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Al Cohn : The Jazz Workshop : Four Brass One Tenor
As a soloist, Al Cohn was not such an inspired tenor sax player as his colleague Zoot Sims. But he was a superb arranger, an unprofitable yet highly important function when it comes to such workshops. And though Manny Albam also played the baritone sax, his real instrument was the pen. He arranged not only jazz, but also film music and musicals. His arrangements were multi-facetted and tailormade to suit the accomplishments of the individual instrumentalists.
Apres Un Reve : Gary Karr and Harmon Lewis
Gary Karr, acclaimed as »the world's leading solo bassist« (Time magazine), is, in fact, the first solo doublebassist in history to make that pursuit a full-time career. It is a career that adds new lustre to his already lustrous 1611 Amati doublebass which was given to him by the widow of Serge Koussevitzky.
Bach: 6 Solo Cello Suites
As can be easily inferred from his career path, Enrico Mainardi was a cellist whose artistic viewpoint was a grafting of the German school of cello playing influenced by Neue Sachlichkeit to the musical background of his motherland Italy. He recorded the monaural cycle for the Archiv label between April 1950 and October 1955. Mainardi's Bach is leisurely and contemplative. His playing meditates on the auspicious meaning of the work - it is a musical delta of courteous low notes, a magical prayer of an aged monk. This is a masterful performance, and its value is somewhat different from the performances of today. Recording: in mono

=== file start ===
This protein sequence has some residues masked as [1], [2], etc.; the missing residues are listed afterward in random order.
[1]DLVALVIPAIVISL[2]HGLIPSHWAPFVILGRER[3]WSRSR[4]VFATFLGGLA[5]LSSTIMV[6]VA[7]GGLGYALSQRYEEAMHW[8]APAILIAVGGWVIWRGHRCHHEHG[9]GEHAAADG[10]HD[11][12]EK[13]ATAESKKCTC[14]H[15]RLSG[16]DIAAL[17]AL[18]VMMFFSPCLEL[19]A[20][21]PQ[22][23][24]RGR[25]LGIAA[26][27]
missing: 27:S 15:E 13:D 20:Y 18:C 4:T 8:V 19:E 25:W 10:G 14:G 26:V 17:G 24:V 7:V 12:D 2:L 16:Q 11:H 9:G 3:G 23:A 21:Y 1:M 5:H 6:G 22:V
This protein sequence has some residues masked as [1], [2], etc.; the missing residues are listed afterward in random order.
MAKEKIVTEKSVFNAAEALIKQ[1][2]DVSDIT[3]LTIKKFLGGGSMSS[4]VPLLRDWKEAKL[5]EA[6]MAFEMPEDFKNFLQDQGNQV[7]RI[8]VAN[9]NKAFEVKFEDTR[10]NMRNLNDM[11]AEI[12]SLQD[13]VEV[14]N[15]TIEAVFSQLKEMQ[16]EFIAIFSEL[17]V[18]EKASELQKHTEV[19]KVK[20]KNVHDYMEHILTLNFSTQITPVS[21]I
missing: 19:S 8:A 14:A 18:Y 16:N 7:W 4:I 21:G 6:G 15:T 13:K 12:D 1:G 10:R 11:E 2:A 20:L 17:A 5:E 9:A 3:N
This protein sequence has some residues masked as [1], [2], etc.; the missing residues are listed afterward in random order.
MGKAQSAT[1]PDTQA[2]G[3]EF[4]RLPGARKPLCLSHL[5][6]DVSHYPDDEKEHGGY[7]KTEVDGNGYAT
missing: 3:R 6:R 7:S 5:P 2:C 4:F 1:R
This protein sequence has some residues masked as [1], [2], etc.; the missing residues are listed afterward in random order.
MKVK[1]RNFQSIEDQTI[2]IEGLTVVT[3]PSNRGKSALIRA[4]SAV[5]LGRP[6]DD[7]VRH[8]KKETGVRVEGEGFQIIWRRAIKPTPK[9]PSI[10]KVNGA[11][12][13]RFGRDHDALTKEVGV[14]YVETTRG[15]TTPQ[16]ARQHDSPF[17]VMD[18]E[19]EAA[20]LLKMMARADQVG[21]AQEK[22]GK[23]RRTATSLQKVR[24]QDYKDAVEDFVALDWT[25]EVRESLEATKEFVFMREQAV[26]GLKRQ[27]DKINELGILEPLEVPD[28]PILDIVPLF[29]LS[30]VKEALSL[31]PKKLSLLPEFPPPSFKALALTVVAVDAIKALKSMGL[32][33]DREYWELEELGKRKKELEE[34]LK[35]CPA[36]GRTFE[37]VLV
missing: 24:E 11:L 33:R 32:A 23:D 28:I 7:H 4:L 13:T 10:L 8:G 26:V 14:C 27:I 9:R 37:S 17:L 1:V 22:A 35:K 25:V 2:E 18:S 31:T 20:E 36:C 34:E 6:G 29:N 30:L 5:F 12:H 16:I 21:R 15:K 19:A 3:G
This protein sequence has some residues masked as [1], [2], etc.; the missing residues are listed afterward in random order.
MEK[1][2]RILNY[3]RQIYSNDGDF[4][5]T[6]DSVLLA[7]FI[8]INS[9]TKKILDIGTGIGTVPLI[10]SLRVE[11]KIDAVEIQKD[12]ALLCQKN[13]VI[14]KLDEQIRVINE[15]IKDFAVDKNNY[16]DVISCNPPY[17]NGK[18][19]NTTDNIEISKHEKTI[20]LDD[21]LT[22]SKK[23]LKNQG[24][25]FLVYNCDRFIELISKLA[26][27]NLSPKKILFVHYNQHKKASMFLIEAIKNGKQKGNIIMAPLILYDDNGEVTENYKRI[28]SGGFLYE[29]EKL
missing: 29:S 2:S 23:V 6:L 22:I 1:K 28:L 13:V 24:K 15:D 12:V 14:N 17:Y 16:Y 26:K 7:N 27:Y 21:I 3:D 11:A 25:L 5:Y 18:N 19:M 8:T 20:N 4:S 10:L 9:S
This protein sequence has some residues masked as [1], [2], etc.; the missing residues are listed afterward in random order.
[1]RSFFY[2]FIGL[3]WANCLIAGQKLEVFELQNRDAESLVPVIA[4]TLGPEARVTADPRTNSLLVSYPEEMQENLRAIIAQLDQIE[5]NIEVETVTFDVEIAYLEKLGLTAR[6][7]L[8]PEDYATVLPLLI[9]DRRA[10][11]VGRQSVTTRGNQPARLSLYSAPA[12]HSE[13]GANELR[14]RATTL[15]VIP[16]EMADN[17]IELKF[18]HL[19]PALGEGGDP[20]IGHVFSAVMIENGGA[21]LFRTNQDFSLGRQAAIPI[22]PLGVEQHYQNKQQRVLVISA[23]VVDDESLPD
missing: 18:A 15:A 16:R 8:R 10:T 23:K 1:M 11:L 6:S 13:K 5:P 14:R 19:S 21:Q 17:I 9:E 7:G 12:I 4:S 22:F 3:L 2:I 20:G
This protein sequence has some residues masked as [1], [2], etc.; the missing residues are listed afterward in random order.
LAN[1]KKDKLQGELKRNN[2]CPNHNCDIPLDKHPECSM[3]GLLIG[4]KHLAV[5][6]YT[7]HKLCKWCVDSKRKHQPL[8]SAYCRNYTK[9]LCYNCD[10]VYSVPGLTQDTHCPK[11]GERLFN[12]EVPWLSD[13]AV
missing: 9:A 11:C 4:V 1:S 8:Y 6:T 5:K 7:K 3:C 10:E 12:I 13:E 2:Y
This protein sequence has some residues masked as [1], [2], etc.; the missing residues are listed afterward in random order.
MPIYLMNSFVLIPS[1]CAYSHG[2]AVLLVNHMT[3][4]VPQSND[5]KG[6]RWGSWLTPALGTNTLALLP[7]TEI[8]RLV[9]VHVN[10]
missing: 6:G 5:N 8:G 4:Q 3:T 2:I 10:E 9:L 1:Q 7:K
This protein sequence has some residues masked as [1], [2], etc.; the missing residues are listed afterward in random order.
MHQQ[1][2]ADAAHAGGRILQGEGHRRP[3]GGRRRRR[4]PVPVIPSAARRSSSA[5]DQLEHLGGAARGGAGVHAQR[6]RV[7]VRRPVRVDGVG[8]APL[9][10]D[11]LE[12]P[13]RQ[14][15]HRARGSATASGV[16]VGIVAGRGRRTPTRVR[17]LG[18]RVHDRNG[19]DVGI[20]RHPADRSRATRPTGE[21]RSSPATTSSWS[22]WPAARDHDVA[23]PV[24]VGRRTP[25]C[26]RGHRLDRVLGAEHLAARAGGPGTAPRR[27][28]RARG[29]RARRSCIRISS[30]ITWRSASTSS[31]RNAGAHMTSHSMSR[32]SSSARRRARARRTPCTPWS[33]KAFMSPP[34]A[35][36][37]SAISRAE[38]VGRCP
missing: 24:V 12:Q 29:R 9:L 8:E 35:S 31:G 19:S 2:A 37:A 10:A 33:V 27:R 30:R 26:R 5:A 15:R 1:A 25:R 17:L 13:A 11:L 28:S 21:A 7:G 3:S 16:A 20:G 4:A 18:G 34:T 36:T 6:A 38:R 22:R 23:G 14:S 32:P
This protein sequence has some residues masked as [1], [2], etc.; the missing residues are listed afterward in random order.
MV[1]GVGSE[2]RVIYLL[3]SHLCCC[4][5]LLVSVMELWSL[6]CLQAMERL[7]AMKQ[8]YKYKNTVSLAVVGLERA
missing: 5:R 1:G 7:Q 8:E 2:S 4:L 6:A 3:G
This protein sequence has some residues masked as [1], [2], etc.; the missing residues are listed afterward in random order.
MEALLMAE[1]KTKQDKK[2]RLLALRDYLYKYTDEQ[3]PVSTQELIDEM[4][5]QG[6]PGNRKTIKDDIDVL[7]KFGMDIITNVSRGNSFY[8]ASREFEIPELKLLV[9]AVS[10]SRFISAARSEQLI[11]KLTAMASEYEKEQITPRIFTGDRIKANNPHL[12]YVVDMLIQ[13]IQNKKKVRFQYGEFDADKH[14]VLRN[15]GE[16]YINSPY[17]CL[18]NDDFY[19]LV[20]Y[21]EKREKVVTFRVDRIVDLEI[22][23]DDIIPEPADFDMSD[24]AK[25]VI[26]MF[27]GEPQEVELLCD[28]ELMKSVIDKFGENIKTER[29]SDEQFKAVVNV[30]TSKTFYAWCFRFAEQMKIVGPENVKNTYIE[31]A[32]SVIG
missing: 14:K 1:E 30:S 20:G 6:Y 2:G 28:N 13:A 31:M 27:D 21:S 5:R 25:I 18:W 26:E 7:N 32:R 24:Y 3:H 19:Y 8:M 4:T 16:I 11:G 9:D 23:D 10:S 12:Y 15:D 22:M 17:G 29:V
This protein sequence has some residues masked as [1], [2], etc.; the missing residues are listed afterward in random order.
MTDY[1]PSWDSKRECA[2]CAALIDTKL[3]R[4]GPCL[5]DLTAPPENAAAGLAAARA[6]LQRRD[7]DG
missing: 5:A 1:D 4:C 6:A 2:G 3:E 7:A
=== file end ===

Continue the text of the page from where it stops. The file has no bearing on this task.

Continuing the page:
Bartok : Concerto for Violin
During his career spanning 60 years Isaac Stern recorded this major contemporary work several times and demonstrates once again his superb mastery of his instrument in this particular recording. With bravura he conjures up eruptive snatches of melody out of the rhapsodic depths, allows the slow movement to glow with pastoral sentiment, and tears through the vast variations finale with a perfect command of the score, his instrument and his creative prowess.
Bartok : Klavierkonzert Nr.1 Und Rhapsodie
This uncompromising severity presents an enormous challenge that is mastered with aplomb by Géza Anda and the RSO Berlin under Ferenc Fricsay. Bartók’s musical language is milder and more accessible in his Second and Third Piano Concertos, which are now available in a new pressing from Speakers Corner Records (DGG 138 111).
Bartok : Piano Concertos Nos. 2 and 3
Bartók wanted his Second Piano Concerto to be understood as a contrast to his harsh and – for the orchestra – extremely difficult First Piano Concerto. But notwithstanding its more easily understandable theme, this work too was composed using strict classical sonata form. With a bright atmosphere, fired on by the sound of trumpets, the theme of the first movement forges ahead and sets the course for the whole work. Lively exuberance and a committed interplay between the soloist and orchestra result in a work that is wholly positive throughout and which remains full of energy yet bell-like and accessible right up to the final movement.
Beethoven : 5 Sonatas For Cello And Piano